'music of staggering invention' The Arts Desk (Gavin Dixon), 31 August 2021
Benjamin’s new Concerto for Orchestra has been met with great acclaim following its premiere at the BBC Proms on 30 August and subsequent performances at Phiharmonie Berlin and Elbphilharmonie Hamburg. The composer conducted the virtuoso Mahler Chamber Orchestra in all three performances alongside his own graceful transcriptions of Purcell, and The Way to Castle Yonder by Oliver Knussen. Benjamin’s Concerto for Orchestra was written in fond memory of Knussen.
Concerto for Orchestra was commissioned by the Mahler Chamber Orchestra, supported by the Ernst von Siemens Music Foundation, and BBC Radio 3.
'A terrific 18-minute tour de force'
The Times (Richard Morrison), 31 August 2021
'It is music of staggering invention, but without any bombast and without any showing off, just like the composer himself'
The Arts Desk (Gavin Dixon), 31 August 2021
'It is everything we have come to expect from Benjamin, music that has much to say but never wastes its breath... the ideas building on each other, dying out, forming afresh, and yet the atmosphere is palpably threatening, with ominous low brass, fearfully scampering strings and climaxes that build to peaks of tension. Through a glass darkly we glimpse the same worlds as Benjamin’s two full-length operas'
Financial Times (Richard Fairman), 31 August 2021
'Brilliant solos from around the orchestra constantly breaking through the intricately detailed textures, it certainly justifies the description of “concerto”, but there are moments of quieter reflection that interrupt the hectic virtuoso activity, too, when the extended string lines that thread their way through the work take centre stage, and articulate the single-movement form'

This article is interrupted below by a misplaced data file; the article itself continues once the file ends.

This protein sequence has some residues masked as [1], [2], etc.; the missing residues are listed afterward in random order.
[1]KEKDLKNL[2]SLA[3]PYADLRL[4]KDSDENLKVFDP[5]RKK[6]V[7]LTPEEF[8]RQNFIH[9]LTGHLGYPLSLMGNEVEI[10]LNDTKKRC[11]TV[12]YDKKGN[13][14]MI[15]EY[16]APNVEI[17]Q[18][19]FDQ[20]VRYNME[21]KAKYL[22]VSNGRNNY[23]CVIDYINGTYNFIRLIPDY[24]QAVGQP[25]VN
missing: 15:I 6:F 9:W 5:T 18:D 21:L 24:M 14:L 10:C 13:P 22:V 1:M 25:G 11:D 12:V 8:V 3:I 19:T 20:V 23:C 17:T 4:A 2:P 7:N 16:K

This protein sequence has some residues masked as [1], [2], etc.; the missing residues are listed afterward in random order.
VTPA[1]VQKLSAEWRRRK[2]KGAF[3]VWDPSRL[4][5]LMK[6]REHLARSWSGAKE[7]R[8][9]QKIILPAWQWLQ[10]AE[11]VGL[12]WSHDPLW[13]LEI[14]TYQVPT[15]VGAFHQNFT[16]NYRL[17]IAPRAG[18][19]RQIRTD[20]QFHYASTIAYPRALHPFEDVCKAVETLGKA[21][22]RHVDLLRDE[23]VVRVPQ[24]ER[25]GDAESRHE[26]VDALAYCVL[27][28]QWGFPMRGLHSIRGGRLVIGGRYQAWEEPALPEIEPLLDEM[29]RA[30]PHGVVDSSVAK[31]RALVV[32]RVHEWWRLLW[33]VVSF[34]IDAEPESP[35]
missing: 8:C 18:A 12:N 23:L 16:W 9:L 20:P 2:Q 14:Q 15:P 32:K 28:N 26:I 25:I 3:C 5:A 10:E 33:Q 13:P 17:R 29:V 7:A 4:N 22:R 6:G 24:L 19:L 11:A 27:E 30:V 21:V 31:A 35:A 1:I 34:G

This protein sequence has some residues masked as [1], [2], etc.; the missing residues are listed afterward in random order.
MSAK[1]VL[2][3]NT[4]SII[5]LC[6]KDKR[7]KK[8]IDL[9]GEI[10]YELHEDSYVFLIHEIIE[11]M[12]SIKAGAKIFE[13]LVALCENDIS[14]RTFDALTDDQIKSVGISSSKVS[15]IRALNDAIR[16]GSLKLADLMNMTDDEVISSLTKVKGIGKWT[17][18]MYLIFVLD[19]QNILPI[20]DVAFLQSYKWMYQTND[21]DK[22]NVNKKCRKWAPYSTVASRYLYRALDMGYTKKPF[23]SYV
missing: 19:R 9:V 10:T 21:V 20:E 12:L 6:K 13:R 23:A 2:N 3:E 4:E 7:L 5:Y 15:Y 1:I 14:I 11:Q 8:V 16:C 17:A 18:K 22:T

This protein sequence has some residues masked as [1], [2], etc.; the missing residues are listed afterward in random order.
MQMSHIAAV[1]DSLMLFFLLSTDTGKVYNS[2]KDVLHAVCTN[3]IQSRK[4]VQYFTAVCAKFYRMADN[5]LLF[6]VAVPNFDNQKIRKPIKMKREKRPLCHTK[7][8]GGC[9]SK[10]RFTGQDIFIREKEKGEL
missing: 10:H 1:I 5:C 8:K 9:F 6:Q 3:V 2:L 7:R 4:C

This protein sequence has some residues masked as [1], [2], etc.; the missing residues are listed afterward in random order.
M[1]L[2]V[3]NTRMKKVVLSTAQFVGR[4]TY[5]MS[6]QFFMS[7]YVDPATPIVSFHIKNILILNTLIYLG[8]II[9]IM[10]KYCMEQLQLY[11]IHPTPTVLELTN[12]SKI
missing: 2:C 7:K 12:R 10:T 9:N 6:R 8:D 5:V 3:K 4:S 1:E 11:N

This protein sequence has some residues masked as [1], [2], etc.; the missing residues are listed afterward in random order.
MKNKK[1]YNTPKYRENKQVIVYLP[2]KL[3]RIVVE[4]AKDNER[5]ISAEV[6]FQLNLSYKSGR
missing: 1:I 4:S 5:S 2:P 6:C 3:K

The Guardian (Andrew Clements), 31 August 2021
'As with everything Benjamin writes, the concerto gleams, all the sonic ingredients individuated, clarity and intricate detail turning every player into a soloist. In this composer’s music it’s as if every bar, every idea, is an essence of the whole: an atom, more like the smallest in a set of Russian dolls. Dancing through the concerto’s buoyant, conversational exchange, dominating all, is the tuba… After a gnarly orchestral climax, the tuba plays a long, triple fortissimo low note, then falls silent, leaving the rest of the ensemble, spare and ethereal, to spin into the ether, crotales ringing out softly'
The Observer (Fiona Maddocks), 4 September 2021